A packaged goods industry is about volume and timing. Large amounts of disposable product must be correctly positioned on shelves at the appropriate holiday dates. Companies (such as EA) who see themselves as packaged goods companies create reproducible marketing processes that rely on a uniform product. An action title comes into the pipe, it is processed in a generic fashion and money comes out the other side. A unique treatment of each title is not desirable since it incurs substantial costs that cannot be amortized across multiple titles.

The first nail in the coffin of financially motivated game design is the fact that the marketing machine demands simple, predictable boxes. Any additional game elements intended to help sell more tends to muck up the smoothly running sales machine.

The retailers: In packaged goods, the customer pays before they play
Game creators, be they publishers or marketing people, do not control the retail channel. The true drivers of game delivery standardization are the retailers who demand a uniform high quality boxed product from the publishers.

Retailers reduce the customer relationship to a simple transaction. Customer pay up front, sight unseen for a boxed game. This simplification process puts game developers in a bind. They may be able to rely on secondary touch points such as reviews and advertisements, but they never get to put the game directly in the hands of the consumer. Despite the dozens of man years of hard work that goes into create a game, the most important factors in the final purchase are the box, the brand it expresses and its placement on the shelf.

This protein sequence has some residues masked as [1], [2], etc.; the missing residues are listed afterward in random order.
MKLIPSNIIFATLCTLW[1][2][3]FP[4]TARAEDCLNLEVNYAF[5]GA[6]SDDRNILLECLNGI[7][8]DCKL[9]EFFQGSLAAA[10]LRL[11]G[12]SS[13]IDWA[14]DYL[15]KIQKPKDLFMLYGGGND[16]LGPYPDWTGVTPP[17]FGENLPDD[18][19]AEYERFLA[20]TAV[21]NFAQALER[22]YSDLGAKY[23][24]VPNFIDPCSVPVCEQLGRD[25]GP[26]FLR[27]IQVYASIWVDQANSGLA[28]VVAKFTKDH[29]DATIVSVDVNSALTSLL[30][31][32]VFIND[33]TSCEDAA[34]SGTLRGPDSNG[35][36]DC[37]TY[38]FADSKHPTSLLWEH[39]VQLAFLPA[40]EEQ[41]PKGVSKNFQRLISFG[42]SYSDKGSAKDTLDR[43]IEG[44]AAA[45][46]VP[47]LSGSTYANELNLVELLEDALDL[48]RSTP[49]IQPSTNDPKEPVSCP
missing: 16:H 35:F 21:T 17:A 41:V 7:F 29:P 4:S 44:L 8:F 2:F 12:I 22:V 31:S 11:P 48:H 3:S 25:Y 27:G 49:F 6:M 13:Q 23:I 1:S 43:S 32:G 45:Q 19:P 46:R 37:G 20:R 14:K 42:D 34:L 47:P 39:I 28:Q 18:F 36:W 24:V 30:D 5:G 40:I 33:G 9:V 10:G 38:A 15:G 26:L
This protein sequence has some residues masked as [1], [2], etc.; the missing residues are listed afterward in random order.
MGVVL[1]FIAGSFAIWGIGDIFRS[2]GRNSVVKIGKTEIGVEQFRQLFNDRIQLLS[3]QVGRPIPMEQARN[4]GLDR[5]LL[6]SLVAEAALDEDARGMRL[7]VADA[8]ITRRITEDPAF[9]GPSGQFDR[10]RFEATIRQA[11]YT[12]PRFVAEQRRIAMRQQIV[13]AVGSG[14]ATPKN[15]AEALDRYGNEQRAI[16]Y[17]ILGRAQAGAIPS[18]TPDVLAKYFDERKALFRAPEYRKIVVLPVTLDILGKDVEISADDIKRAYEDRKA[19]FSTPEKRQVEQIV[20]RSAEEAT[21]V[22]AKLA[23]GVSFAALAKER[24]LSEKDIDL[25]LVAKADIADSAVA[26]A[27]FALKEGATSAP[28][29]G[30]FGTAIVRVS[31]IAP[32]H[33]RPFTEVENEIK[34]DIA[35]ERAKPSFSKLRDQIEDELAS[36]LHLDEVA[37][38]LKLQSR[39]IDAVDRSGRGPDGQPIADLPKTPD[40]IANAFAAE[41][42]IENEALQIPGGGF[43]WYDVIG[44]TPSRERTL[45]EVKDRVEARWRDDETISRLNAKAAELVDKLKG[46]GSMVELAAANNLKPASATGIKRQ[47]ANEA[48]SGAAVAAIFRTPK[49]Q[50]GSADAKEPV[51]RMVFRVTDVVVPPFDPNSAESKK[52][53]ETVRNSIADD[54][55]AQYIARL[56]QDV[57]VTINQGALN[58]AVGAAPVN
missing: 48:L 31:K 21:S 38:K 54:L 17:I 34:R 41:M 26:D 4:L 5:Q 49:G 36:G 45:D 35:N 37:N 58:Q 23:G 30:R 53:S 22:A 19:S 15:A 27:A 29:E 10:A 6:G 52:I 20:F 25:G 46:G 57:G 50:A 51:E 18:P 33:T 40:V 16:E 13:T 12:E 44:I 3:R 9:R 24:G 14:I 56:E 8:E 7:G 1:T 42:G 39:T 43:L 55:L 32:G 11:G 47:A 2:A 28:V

The result is a game like Grim Fandango. Surely, everyone who played it thought it was wonderful. But, it came across as a bit different and risk averse genre addicts avoided it like the plague. If only consumers could have played the title, perhaps its fate would have been different. But they couldn’t play it, because in the critical moment of purchase, all that ingenious game design had been reduced to a simple box with an unappealing graphic on the cover.

In essence, there is little opportunity for the game design to affect lead generation, conversion and repeat sales in a direct fashion because the retailers control and limit many of these elements at the point of sale. Retailers demand uniform packaged boxes, so that is what we produce.

The customers: “Um, can you get it at Walmart?”